Last November, the so-called smart people all laughed at me when I warned them of this. They told me not to make such a big deal about rising prices. Well, guess what – it became a big deal all on its own.

In fact, there was an editorial in the New York Sun that said – and I quote: “As gasoline is nearing six dollars a gallon at some pumps, the cost of groceries is skyrocketing, and the value of the dollars…has collapsed to less than a 1,500th of an ounce of gold. Unemployment is still high. Shakespeare couldn’t come up with a better plot. But how in the world did Mrs. Palin, who is supposed to be so thick, manage to figure all this out so far ahead of the New York Times and all the economists it talked to?”

Well, I’m sure the New York Times writers will remember the famous line: “You don’t need a weatherman to know which way the wind blows.” And right now the American economy is in the howling, hot headwinds of a gathering storm. We’re printing up and buying up our own notes at an unprecedented rate, and the Fed is artificially holding interest rates down to nearly zero. Anyone with commonsense could see what was coming. Unfortunately, common sense is in short supply among our leaders. It’s like they never believe that the rules of common sense apply to them. They think somehow we'll escape from the consequences of their policies. It’s the same magical thinking that allows them to run up trillion dollar deficits and still think that we can “win the future.”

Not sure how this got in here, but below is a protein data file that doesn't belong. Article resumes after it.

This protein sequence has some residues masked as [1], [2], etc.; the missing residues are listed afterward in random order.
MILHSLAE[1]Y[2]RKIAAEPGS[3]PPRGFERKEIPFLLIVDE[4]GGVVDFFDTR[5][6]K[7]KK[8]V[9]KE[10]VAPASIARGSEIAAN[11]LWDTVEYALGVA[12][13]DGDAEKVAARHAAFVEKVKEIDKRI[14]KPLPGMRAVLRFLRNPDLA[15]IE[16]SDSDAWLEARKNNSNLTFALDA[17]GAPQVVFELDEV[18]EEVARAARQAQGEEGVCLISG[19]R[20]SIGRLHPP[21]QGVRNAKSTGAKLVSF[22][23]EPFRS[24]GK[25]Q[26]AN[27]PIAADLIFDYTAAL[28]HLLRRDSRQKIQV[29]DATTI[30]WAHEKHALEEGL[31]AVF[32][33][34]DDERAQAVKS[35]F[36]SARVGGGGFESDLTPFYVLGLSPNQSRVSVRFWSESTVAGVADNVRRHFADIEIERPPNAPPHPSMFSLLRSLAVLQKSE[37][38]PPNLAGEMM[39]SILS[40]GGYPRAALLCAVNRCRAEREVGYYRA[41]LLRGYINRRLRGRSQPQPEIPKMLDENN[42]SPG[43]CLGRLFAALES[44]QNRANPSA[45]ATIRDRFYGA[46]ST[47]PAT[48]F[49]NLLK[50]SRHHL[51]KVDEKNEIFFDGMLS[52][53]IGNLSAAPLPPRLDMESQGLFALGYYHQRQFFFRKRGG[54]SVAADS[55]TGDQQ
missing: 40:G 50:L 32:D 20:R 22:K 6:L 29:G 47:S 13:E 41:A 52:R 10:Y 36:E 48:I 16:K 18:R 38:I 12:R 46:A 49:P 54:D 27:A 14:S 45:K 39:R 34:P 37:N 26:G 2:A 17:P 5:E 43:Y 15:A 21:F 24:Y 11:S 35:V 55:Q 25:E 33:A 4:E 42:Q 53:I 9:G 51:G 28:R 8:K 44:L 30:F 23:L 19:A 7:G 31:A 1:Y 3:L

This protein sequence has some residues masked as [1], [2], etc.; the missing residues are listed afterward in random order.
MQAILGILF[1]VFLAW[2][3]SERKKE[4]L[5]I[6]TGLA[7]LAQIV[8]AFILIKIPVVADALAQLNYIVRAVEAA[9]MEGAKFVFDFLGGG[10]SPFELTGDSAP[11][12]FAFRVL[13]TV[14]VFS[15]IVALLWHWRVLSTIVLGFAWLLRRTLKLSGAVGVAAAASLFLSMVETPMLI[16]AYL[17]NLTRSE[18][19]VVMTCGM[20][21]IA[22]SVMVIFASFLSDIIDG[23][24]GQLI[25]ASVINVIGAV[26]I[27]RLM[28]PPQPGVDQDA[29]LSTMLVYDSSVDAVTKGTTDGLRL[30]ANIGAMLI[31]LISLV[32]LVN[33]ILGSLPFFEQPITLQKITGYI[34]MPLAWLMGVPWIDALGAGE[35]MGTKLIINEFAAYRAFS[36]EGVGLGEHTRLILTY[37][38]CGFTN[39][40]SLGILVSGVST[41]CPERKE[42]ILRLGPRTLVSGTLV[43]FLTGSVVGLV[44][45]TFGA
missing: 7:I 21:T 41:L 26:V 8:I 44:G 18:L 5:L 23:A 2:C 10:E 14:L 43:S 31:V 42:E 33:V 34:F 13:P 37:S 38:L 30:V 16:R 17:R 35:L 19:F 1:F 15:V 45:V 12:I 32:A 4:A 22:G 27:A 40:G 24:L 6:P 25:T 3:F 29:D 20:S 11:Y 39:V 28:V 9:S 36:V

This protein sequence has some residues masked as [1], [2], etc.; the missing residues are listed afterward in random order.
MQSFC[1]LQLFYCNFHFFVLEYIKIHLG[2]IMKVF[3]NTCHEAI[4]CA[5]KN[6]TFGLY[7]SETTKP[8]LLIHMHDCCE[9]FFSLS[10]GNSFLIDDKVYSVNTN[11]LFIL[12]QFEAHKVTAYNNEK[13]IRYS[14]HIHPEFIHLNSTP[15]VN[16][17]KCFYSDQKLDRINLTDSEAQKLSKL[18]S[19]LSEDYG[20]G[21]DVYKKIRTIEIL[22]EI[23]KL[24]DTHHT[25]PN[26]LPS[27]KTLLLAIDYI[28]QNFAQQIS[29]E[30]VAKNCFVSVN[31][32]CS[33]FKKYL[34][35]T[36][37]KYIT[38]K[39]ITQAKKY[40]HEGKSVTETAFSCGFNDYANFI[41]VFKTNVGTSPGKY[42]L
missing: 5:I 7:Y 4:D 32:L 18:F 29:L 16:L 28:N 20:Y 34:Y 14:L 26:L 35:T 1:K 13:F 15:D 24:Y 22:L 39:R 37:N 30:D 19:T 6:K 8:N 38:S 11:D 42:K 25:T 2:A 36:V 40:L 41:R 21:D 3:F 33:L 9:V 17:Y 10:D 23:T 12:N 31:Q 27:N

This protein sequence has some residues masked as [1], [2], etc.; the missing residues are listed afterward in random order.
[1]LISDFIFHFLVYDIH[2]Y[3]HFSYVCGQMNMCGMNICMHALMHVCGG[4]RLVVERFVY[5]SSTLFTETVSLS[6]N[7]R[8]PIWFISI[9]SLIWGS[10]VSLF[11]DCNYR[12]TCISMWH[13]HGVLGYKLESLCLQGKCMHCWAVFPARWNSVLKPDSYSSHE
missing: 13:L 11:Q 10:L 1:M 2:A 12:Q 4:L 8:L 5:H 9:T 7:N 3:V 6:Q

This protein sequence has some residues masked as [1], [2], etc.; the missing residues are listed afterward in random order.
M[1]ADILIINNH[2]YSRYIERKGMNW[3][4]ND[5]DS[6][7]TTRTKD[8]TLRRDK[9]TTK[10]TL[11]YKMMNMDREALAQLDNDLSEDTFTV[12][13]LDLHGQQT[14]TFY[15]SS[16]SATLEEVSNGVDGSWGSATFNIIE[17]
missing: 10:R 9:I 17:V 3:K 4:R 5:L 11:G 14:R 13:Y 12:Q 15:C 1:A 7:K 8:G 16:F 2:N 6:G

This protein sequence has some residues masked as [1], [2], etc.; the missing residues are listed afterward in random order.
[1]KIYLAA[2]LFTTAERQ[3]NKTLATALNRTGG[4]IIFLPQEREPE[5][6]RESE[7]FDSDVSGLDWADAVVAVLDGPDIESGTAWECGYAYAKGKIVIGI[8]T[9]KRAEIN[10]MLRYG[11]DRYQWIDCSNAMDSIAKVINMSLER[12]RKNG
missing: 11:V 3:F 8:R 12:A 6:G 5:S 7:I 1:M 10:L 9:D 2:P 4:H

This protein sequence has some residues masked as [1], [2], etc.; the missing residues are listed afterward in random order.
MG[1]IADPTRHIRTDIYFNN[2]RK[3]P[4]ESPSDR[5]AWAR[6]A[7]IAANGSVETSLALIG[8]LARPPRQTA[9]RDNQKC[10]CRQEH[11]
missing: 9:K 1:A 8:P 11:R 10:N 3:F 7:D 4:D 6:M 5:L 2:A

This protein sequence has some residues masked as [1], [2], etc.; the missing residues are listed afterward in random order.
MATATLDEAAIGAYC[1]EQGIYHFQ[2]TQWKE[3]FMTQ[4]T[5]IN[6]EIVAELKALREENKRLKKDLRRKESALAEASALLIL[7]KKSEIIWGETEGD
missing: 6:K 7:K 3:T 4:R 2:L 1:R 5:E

Every other generation has weathered recessions by sacrifice and belt tightening. But our leaders today decided that they could magically paper over the tough decisions by running the printing presses. A little history lesson might have showed them how well that worked out for Germany in the 1930s. The Weimar Republic inflated its currency so much that it took a wheel barrel full of paper money to buy a loaf of bread. That might be the main thing I remember from Mr. Crum’s history class at Wasilla High, but it told me all I needed to know about the inflationary dangers of a weak currency and why we must avoid it. What a shame Mr. Crum didn’t teach at Harvard.
That was just three months ago, and things have already gotten worse. We have to face this storm head on. It won’t be easy, but there are real solutions to grow our economy and reduce our debt.